- The Wolf Man
Directed by Joe Johnston
Screenplay by Andrew Kevin Walker, David Self, based on the motion picture screenplay by Curt Siodmak
Lawrence Talbot – Benicio Del Toro
Sir John Talbot – Anthony Hopkins
Gwen Conliffe – Emily Blunt
Aberline – Hugo Weaving
Maleva – Geraldine Chaplin
Singh – Art Malik
Dr. Hoenegger – Antony Sher
Constable Nye – David Schofield
A Smart, Scary Revitalization of Classic Horror
Werewolves in cinema have had many incarnations, but most modern lore stems from the 1941 Universal picture The Wolf Man. The unforgettable image of a monstrously deformed Lon Chaney, Jr. thrusting out his chest, baring his claws, and baying at the full moon is one of Hollywood’s most lasting. Director Joe Johnston’s The Wolfman, also a Universal production, is a pitch-perfect reboot of the classic horror movie.
After his brother Ben is brutally murdered, Lawrence Talbot (Benicio Del Toro) returns from America to his family’s home in Blackmoor, England at the request of Ben’s fiancée Gwen Conliffe (Emily Blunt). Any journey home means confronting the old demons, and Lawrence’s father John (Anthony Hopkins) has a great many of them to share. Blackmoor is up in arms over a nearby gypsy encampment; these heathen strangers must be responsible somehow for the recent murders plaguing the countryside. Lawrence, of course, must visit the gypsy camp to find out more about his brother’s murder, and on an unlucky, moonlit night an unseen creature attacks him. At the next full moon he transforms into a monster.
Makeup artist Rick Baker is the genius behind the werewolf transformation in An American Werewolf in London, which is arguably the most memorable in cinematic history. Baker returns to lycanthropy for this reboot with incredible results. Lawrence’s limbs extend beyond comprehension, his fingers contort in unimaginable ways, his very bones seem to break and remold. The film’s gore leaves nothing to be desired; there’s plenty here for any horror fan. The movie has some genuinely tense scenes—even the most ardent horror aficionado might jump if the sound in the theater is working correctly. It’s been said any scary movie isn’t nearly as frightening when viewed on mute, and The Wolfman works with that concept; the juxtaposition of silence and cacophony is effective. The movie takes place in an era in which science and superstition clashed righteously, and some of its most cringe-worthy scenes take place when Lawrence ends up back in the asylum in which he spent a year as a child. The scientific methods for treating delusions were cruel and unusual punishment—enough so that when the doctors meet their end, you’ll feel like grinning. On top of this, a fictional version of Detective Frederick Abberline (Hugo Weaving), who was involved in the real Jack the Ripper case, appears to follow up on the Wolf Man, which brings an element of reality to an utterly fantastic story.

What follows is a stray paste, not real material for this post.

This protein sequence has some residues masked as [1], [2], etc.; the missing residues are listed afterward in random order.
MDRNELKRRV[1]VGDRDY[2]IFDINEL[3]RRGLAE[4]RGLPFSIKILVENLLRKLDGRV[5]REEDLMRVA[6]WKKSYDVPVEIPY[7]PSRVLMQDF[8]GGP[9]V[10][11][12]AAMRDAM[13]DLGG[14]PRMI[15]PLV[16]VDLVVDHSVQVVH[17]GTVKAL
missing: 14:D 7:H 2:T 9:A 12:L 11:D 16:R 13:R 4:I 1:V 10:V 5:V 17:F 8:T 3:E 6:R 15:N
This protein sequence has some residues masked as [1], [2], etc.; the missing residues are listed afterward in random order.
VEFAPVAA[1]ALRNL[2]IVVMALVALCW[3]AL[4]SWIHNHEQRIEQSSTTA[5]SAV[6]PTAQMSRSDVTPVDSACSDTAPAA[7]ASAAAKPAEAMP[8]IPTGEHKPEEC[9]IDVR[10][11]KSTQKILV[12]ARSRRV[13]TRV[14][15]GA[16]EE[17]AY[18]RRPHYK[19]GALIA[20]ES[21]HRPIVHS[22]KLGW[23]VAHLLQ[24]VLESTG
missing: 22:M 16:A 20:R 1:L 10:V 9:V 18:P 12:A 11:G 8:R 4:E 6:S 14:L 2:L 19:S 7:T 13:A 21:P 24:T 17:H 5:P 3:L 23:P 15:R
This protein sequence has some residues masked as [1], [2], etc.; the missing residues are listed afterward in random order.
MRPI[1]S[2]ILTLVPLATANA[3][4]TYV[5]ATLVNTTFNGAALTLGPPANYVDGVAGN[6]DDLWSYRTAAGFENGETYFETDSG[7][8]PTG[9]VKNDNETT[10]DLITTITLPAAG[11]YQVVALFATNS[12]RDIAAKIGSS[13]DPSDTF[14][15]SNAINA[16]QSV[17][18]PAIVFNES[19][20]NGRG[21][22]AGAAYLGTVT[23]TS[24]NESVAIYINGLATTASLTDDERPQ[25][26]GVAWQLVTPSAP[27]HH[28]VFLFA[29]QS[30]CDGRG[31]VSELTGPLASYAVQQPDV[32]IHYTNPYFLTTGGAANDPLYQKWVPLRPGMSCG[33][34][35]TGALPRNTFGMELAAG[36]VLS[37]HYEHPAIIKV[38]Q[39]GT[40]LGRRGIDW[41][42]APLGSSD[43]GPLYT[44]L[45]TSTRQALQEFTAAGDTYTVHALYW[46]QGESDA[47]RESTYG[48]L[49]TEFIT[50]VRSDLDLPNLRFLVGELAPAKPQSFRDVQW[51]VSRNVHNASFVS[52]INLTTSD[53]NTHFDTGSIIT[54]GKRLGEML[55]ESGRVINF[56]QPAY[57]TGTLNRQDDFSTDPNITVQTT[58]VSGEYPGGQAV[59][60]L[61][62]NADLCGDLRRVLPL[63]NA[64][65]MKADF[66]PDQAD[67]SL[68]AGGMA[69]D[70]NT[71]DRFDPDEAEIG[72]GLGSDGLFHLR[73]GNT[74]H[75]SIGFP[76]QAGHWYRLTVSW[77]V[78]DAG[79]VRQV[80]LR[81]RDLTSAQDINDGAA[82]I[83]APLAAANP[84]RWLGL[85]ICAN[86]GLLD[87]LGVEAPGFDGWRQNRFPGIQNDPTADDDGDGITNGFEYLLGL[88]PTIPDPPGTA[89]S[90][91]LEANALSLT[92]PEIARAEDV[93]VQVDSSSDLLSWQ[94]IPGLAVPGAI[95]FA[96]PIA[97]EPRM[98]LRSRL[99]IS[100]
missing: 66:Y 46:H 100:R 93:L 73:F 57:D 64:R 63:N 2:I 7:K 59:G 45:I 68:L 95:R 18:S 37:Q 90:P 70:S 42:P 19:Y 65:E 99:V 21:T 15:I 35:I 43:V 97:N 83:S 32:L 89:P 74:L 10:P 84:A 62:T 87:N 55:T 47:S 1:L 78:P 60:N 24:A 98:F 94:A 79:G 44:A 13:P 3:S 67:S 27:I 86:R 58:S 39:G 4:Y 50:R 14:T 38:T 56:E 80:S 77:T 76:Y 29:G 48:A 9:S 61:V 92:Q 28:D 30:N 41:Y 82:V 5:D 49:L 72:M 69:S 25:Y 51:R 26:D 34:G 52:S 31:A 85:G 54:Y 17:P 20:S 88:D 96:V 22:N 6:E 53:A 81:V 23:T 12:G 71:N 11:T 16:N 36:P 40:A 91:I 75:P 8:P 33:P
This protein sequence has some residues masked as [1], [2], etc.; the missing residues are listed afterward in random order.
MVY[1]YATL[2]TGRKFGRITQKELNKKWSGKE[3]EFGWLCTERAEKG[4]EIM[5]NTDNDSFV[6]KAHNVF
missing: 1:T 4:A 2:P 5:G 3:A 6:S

Watching The Wolfman is like taking up temporary residence in a lovely, disturbing dream. The sets, lighting, and cinematography immerse the audience completely in a bleak, lifeless nineteenth-century English countryside. The look of the movie elicits comparison to Sleepy Hollow, but it doesn’t have Tim Burton’s sense of dreamy playfulness. It’s not a world in which you’d want to live, but it makes for an extraordinary nightmare. Del Toro is great as Lawrence, a mentally and physically tortured, though perhaps one-dimensional, character. The extremely likeable Emily Blunt seems capable of bringing vulnerability to every role she plays, whether a queen or a fashionista. Even in the secondary role of Gwen, both mourning her fiancee’s death and quickly falling in love with his brother, she commands the camera. Anthony Hopkins, one of the screen’s brightest and most venerable players, virtually tiptoes through the movie. He alternates between a little off to downright silly, and never quite betrays any emotion, even when reciting lines that should be heart-wrenching. It’s understandable the filmmakers would want Hannibal Lecter aboard, but Hopkins could’ve put a little more effort into it. Unfortunately the first half of the film, written by Andrew Kevin Walker and David Self, totters a bit between dramatic dialogues and incredible action scenes. The final chase scene through the streets of London is nearly worth the price of admission, though, and Blunt and Del Toro smolder in a face-off that could’ve been utterly cheesy.
Werewolves haven’t enjoyed the kind of vogue vampires have in cinema or literature, maybe because werewolves are distinctly unsexy. As far back as Dr. Jekyll and Mr. Hyde, the idea that the subconscious mind (or Freud’s id if you prefer) longed for murderous rampages made people a bit nervous. The Wolfman repeatedly asks, “Where does man end and beast begin?” Therein lies the appeal of lycanthropy; what if, at our darkest core, we aren’t as civilized as we’d like to think? Vampirism is a far more libidinal fantasy—who wants matted fur and gaping wounds (there are jokes to be made here) when one can have ivory skin, white fangs, and unequaled sex appeal?
The Wolfman suffers from odd pacing in its opening hour and Hopkins’s performance is off the mark, but all in all it’s a very worthy addition to the werewolf genre (which is admittedly short on the good and long on the bad). In a world where werewolves have been co-opted to such an extent that they sometimes exist solely to kill vampires (New Moon), a return to the classic, spooky lore that originally made them terrifying is a welcome departure. The last decade or two has seen so many revitalizations of old horror that it’s becoming tiresome, but director Joe Johnston hit the mark with this one. The Wolfman takes a defibrillator to the original and re-envisions a concept that should’ve been done long ago. It’s smart, classic horror with a gory, dramatic new twist and simply gorgeous cinematography.